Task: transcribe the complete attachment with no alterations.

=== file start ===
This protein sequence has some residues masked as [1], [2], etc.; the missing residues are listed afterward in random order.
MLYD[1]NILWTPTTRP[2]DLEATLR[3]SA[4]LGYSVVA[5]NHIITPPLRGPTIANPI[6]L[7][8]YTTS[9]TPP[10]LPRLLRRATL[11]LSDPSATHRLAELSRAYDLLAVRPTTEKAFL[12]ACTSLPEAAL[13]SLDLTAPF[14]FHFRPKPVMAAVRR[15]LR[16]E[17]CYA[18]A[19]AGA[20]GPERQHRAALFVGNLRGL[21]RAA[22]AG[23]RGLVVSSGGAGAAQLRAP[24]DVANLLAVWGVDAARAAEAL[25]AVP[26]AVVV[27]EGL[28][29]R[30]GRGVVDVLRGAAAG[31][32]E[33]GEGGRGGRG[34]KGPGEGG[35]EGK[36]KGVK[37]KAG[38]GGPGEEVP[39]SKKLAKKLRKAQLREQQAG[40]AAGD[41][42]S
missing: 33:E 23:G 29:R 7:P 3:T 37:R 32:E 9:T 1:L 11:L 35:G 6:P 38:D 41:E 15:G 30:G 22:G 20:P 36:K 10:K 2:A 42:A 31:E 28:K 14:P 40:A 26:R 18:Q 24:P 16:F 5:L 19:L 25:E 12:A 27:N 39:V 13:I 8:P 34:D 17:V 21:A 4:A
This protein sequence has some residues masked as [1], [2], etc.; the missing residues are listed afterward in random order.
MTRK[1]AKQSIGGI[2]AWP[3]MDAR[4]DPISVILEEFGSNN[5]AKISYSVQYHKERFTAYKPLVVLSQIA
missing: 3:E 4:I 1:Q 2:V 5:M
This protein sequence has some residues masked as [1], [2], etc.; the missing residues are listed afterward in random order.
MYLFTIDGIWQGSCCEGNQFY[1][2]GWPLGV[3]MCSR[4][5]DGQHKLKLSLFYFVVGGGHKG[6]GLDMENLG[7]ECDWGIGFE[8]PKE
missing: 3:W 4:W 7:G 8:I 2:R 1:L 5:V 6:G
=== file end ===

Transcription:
This protein sequence has some residues masked as [1], [2], etc.; the missing residues are listed afterward in random order.
MLYD[1]NILWTPTTRP[2]DLEATLR[3]SA[4]LGYSVVA[5]NHIITPPLRGPTIANPI[6]L[7][8]YTTS[9]TPP[10]LPRLLRRATL[11]LSDPSATHRLAELSRAYDLLAVRPTTEKAFL[12]ACTSLPEAAL[13]SLDLTAPF[14]FHFRPKPVMAAVRR[15]LR[16]E[17]CYA[18]A[19]AGA[20]GPERQHRAALFVGNLRGL[21]RAA[22]AG[23]RGLVVSSGGAGAAQLRAP[24]DVANLLAVWGVDAARAAEAL[25]AVP[26]AVVV[27]EGL[28][29]R[30]GRGVVDVLRGAAAG[31][32]E[33]GEGGRGGRG[34]KGPGEGG[35]EGK[36]KGVK[37]KAG[38]GGPGEEVP[39]SKKLAKKLRKAQLREQQAG[40]AAGD[41][42]S
missing: 33:E 23:G 29:R 7:P 3:T 37:R 32:E 9:T 1:L 11:L 35:G 6:P 38:D 41:E 15:G 30:G 22:G 20:P 36:K 10:K 2:A 42:A 31:E 28:K 14:P 40:A 26:R 18:Q 24:P 16:F 5:L 19:L 25:E 12:A 27:N 39:V 13:I 8:P 34:D 17:V 21:A 4:A
This protein sequence has some residues masked as [1], [2], etc.; the missing residues are listed afterward in random order.
MTRK[1]AKQSIGGI[2]AWP[3]MDAR[4]DPISVILEEFGSNN[5]AKISYSVQYHKERFTAYKPLVVLSQIA
missing: 3:E 4:I 1:Q 2:V 5:M
This protein sequence has some residues masked as [1], [2], etc.; the missing residues are listed afterward in random order.
MYLFTIDGIWQGSCCEGNQFY[1][2]GWPLGV[3]MCSR[4][5]DGQHKLKLSLFYFVVGGGHKG[6]GLDMENLG[7]ECDWGIGFE[8]PKE
missing: 3:W 4:W 7:G 8:I 2:R 1:L 5:V 6:G